Still undecided about "why" there is a limitation on jib attachment height.

Close, but no cigar .............. yet
Dick L. is online now Find More Posts by Dick L.
Reply With Quote
Old Jul 16, 2014, 11:33 AM
Registered User
Joined Jun 2009
83 Posts
Re: Jibstay Height

One of the goals of proper class rule writing, is that class rules should not only control the basic speed generating aspects of the boat and its rig, but it should insofar as reasonably possible guide the configuration of the boat such that newcomers to the class are led/pointed toward a configuration that will be robust and successful. When the class was born in the 1930's, masts were all wooden, and by specifying a fractional rig, builders were guided toward a standing rigging configuration that supported the mast and gave good control over its shape.

With the advent of carbon fiber masts this may not currently be so important, but that notwithstanding, I would still be in favor of a maximum jib stay height measurement as that produces the standing rigging configuration that gives mast shape control and hence good performance that assists new skippers and old ones too in getting the most out of their sails and rigs.

While I am at it, let me state that I am in favor of adopting the International Rule and ending once and for all the petty, isolationist attitude that has infected the US skippers since AMYA formed. There is plenty of evidence that the fracturing of major classes has done little to promote the ability of US skippers to compete on the world stage. Might be that we've cut off our bowsprits to spite our faces!!!
RodACarr is offline Find More Posts by RodACarr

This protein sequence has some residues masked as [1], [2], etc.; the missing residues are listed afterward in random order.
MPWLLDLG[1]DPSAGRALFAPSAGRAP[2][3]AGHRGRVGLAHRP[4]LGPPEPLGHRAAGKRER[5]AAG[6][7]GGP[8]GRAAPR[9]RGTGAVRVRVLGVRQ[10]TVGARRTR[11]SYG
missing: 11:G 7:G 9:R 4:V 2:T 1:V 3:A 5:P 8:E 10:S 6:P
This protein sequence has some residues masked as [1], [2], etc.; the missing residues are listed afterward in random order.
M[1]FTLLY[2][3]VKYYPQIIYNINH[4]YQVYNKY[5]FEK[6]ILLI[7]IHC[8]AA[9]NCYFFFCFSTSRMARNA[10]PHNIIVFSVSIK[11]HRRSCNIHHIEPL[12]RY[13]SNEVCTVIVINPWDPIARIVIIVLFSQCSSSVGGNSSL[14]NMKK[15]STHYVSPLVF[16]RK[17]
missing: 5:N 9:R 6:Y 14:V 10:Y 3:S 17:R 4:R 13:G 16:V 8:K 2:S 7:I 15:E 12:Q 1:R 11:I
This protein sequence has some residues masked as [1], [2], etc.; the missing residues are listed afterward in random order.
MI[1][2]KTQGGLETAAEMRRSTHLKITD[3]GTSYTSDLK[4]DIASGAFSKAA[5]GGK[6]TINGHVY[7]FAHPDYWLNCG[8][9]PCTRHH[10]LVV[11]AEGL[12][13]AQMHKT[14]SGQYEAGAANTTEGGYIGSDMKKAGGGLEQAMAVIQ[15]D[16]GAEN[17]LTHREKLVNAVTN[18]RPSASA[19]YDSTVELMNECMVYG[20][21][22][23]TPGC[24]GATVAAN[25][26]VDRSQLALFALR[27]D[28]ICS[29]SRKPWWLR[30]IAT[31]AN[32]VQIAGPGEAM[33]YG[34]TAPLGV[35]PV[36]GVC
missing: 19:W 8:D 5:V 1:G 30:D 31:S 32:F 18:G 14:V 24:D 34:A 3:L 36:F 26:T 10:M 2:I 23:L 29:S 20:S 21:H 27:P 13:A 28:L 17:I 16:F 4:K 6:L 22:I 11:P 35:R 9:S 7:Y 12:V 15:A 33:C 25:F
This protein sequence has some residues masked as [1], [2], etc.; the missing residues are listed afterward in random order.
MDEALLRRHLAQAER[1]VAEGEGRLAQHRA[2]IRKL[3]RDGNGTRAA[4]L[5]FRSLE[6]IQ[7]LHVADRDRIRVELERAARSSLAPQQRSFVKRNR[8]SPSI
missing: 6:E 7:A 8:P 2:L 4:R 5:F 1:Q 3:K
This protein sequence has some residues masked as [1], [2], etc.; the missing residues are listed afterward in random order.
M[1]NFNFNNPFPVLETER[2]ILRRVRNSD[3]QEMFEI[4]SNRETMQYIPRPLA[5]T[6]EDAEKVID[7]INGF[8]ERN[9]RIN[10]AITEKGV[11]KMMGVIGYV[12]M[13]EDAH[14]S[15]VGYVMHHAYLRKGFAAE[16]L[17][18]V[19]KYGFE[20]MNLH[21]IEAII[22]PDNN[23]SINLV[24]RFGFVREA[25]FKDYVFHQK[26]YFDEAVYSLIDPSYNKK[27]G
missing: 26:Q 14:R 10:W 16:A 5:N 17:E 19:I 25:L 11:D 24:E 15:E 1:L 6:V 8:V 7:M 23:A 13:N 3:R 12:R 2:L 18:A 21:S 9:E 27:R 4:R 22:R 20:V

Reply With Quote
Old Jul 16, 2014, 03:13 PM
Registered User
Dick L.'s Avatar
Minnesota, USA
Joined Aug 2002
2,140 Posts
Quote:
Originally Posted by RodACarr View Post
There is plenty of evidence that the fracturing of major classes has done little to promote the ability of US skippers to compete on the world stage. Might be that we've cut off our bowsprits to spite our faces!!!
Rod - with all due respect, what international classes have truly been impacted by the fracturing of major classes and how has that had any effect on the ability of US skippers to compete on the world stage?

ISAF-RSD covers the following "international" classes:
Marblehead, IOM, 10R and "A" Class.

Of these, the Marblehead class might be considered "fractured" - however, it seems (to me) that the U.S. has managed to make whatever allowances are needed for any "M" owner who wants to participate on the world stage have the opportunity to do so - with or without having the "M" class be "international" in scope. Certainly having the "American" version of the class hasn't limited the ability of any skipper to compete. They "may" simply have multiple keels (length) and a specific number of rigs to be selected and taken to an international event. I would submit that any U.S. skipper with deep pockets can easily take part - given he can "afford" to play. Obviously size, design, weight and the national travel issues due to the September 1991 New York terrorist attack have farm more impact on getting a boat and skipper to an event on any sort of limited budget.